Baby boomers have been blamed for everything from overloading the public schools in the post-World War II era to the difficulty of employing millions of young adults in the 1960s. Now they’re accused of driving a surge in senior drug abuse, from prescription and over-the-counter medications to illicit drugs. It looks like they’re gunning to be guilty as charged.
More than 2.5 million 50-somethings admitted using illegal drugs or taking prescription drugs for nonmedical uses from 2002 to 2009 — triple the previous rate. This is reported as a new topic on the National Institute of Health’s website, called Prescription and Illicit Drug Abuse.
The top four illegal drugs are marijuana, opiods (such as heroin), stimulants (such as cocaine) and hallucinogens (LSD). Marijuana is the most abused illegal drug among people age 50 or older. Although some states allow prescribing cannabis medicinally, it is still illegal to use in all circumstances under federal law. But now that polls show half of all Americans support legalizing marijuana, its future may change.
Some drug abuse is unintentional, the result of juggling multiple medications and physicians while suffering vision or memory loss. But oftentimes seniors combine prescription drugs with alcohol or illicit drugs to calm themselves or feel better. The consequences can be heightened for seniors compared with younger people.
As the body ages, it incompletely absorbs and breaks down medications. Moreover, even drugs taken properly may remain in the body longer than they would in a younger person. Aging brains may be at greater risk for harmful drug effects on memory or coordination.
Then there are drug combinations. Ingesting medications to treat medical conditions while simultaneously using illegal drugs can be very risky. For example, cocaine taken by a senior who already takes heart disease medications can cause even more severe heart problems. And because drugs compromise judgment, seniors may engage in harmful behaviors — exposing themselves to diseases they otherwise wouldn’t risk. There is also a higher risk of accidents, falls and injuries among older adults who take illicit drugs.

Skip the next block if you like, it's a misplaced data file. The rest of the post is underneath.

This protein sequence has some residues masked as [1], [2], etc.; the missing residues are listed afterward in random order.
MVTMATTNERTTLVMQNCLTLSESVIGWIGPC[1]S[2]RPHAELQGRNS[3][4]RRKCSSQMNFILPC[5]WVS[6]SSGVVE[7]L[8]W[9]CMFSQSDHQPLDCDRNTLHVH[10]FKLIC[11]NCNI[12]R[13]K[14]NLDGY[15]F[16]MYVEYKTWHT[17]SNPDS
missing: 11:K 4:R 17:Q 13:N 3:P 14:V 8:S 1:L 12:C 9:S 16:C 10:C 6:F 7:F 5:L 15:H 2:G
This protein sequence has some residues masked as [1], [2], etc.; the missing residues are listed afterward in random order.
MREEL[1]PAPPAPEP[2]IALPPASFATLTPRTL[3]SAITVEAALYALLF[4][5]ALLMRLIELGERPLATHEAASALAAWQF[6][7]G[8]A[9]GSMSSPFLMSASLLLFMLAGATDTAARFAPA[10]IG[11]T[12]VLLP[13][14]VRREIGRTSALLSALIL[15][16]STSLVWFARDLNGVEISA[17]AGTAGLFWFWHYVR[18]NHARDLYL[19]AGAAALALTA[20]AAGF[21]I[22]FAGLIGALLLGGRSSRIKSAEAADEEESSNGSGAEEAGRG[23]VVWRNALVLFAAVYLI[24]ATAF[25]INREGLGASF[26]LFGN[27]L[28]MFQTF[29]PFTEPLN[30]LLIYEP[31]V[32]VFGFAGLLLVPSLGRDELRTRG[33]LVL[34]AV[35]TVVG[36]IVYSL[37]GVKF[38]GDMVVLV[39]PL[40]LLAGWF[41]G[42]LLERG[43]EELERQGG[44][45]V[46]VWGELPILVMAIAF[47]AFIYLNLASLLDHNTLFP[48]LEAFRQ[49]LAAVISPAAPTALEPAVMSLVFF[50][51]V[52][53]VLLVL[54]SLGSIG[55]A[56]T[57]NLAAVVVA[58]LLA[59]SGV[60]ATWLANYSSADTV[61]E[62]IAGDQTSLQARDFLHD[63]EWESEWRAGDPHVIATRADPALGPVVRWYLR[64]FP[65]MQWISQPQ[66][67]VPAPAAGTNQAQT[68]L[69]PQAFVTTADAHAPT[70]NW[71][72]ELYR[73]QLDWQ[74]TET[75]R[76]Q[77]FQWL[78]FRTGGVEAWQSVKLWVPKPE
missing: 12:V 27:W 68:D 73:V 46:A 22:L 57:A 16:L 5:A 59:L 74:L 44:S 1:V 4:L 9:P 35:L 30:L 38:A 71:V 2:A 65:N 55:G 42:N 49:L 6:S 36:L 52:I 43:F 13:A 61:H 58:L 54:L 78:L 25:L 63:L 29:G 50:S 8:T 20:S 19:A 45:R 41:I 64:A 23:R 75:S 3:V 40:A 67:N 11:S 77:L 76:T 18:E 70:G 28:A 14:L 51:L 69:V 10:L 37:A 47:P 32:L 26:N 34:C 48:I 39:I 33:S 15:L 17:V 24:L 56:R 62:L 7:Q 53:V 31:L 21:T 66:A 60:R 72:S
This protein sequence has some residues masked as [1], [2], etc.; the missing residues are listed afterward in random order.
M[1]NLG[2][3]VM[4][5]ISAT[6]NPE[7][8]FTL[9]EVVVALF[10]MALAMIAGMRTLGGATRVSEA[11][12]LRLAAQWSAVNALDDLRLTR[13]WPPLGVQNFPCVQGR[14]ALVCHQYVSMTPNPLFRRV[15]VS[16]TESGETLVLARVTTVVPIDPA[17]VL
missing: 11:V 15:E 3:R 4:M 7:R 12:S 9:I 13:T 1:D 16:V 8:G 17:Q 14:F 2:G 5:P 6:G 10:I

Even marijuana, used for its relaxing properties, can have several negative effects, including slowed thinking and reaction time, and impaired memory and balance. It can also lead to paranoia and anxiety.
The upshot from this new trend is increased hospitalizations and visits to emergency rooms. But there are a few simple questions you can ask a loved one — or yourself — before this stage is reached. These are modified from the CAGE questionnaire (Cut, Annoyed, Guilty, Eye-opener) originally developed for spotting alcohol addiction:
» Have you felt you ought to cut down on your drinking or drug use?
» Have people annoyed you by criticizing your drinking or drug use?
» Have you felt bad or guilty about your drinking or drug use?
» Have you ever had a drink or used drugs first thing in the morning to steady your nerves, get rid of a hangover or get the day started (as an eye-opener)?
If the answer to any of these questions is yes, it’s time to get your highs from places like Yosemite National Park, not from drugs — whatever your age.
— Karen Telleen-Lawton’s column is a mélange of observations spanning sustainability from the environment to finance, economics and justice issues. She is a fee-only financial advisor (www.DecisivePath.com) and a freelance writer (www.CanyonVoices.com).